Physical development during the early childhood years consists of developing bones, muscles, nerves, and physical skills, resulting in coordination and endurance.
For young children, active play also goes hand in hand with learning, communicating, and connecting with people and the world around them. Not only is active play fun, but it also provides young children with a variety of different learning opportunities.
Research has shown that children are much more attentive right after they have engaged in active motor play. In addition, children learn through movement. Adults can integrate movement into daily routines and planned activities to help introduce new concepts and enhance learning outcomes.
Benefits of active play include:
- build awareness of others.
- create solutions to problems.
- develop and refine coordination.
- learn to use imagination.
- have fun.
- gain confidence and self-esteem.
- decreases children’s anxiety, stress, and depression.
- build relationships with peers.
- learn to communicate with others.
Strategies to incorporate active play every day:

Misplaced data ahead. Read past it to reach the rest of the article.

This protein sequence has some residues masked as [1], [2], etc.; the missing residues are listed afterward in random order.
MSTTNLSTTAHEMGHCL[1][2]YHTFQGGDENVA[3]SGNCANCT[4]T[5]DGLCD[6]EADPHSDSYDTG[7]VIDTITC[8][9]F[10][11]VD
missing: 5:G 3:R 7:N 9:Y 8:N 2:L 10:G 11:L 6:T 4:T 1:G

- Provide simple, fun obstacle courses that the child is capable of completing.
- Provide daily opportunities and activities for children to use handheld tools and objects.
- Use songs with finger plays to develop fine motor skills.
- Incorporate singing and dancing into many activities.
- Let students practice swinging and hitting.
- Give students blocks, clay, paper, pencils, crayons, safety scissors, play dough, and manipulatives to use.
- Plan daily physical activities, and take students outside to run, climb and jump around.
- Have students practice buttoning and unbuttoning, zipping clothes, and opening and closing a door.
- Use activities that involve cutting, pasting, drawing, and writing.
- Model and use activities with drawing and writing tools.
Looking for new ways to incorporate active play into everyday routines? Check out H&H Child Care Training Center’s courses Rainy Days: New Ways to Play and The Best Promotion is Play.